The Implied Conversation is our regular feature about the intersection of movies and philosophy. Like all art, film gives us an opportunity to remove ourselves from immediate circumstances and assess the world we inhabit. Each month, Jeremy Philip Galen watches a recent indie release to determine its role in this ongoing dialogue.
LOST IN LONDON (2017, dir. Woody Harrelson)
Right in the midst of a week filled with a sense of history in the making, a milestone in the evolution of cinema was reached with relative quiet. The Woody Harrelson-written, directed and starring Lost in London was billed as “the world’s first live movie,” performed live in real time and simulcast from one camera to hundreds of screens for one night only on Thursday, January 19 (early morning January 20 in the UK).
Adding to the realness of the experience of watching live is the fact that the film is itself based on the actual events of one raucous night Harrelson spent in London circa 2002. Woody basically plays himself, picking up the pieces of his life after some rough tabloid exposure infuriates his wife. Visiting London, he runs into Owen Wilson, brushes up against the law after a series of unfortunate (and often comic) situations and communes with Willie Nelson—aka “The Dalai Lama of Texas”—in a jail cell. The project’s technical achievement is so awe-inspiring that one can’t help but ponder the implications it has for the future of entertainment. But these musings are a bit of a dead end—and this itself is a wonderful discovery.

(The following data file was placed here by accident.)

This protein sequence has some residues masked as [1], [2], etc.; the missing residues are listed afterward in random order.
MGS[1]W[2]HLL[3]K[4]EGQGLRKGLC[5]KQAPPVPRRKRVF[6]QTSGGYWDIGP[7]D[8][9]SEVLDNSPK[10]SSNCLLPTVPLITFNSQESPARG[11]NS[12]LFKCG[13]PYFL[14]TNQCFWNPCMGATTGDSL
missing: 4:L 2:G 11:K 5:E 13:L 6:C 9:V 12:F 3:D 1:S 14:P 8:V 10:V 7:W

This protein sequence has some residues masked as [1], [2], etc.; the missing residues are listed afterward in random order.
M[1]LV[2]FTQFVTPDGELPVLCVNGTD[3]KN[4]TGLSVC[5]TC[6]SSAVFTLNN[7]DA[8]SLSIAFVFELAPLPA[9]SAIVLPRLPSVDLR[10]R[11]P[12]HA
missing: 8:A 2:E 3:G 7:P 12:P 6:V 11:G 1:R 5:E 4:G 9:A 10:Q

A Philosophical Analysis: Formal novelty is fun, but content is still #1
True, Lost in London is constrained by time and place—its story must take place in a single take—but this doesn’t alter anything fundamental about the experience of watching it as a film. Much like flipping on the radio and hearing what you suspect is a live recording of a concert, the substance of what you hear is all that matters. If you were to learn after the fact that the concert was indeed recorded live, but long before you started listening, what would it matter? The key thing would be that the concert was once performed live and not produced in a studio. In other words, the fact that Lost in London was created in one take is significantly more important than the fact that it was broadcast and viewed live.
Within the film—and perhaps in real life—Harrelson is a man in search of redemption. The film’s implied question, then, is how much legitimate transformation can take place in under two chronological hours? The answer is easy: a lot. And this may turn out to be the enduring legacy of the project. An accidental-feeling authenticity and intimacy unfurls as the night drags on, exaggerated by the quirks of the single take. In this, the project is much like German filmmaker Sebastian Schipper’s 2015 crime drama Victoria, this work’s predecessor in single-take experimental production.
So even if the storytellers and performers of the future play on stages of increasingly radical immediacy—a de facto return to film’s roots in theatre—entertainment value will as always correlate with our ability to sympathize or identify with the characters in a story, rather than the fact of a story’s geographical or temporal delivery to us. It’s simple: we simply want to understand the drama of our own lives.
Recall these dark lines from Macbeth:
“Life’s but a walking shadow. A poor player that struts and frets his hour upon the stage, and then is heard no more.”
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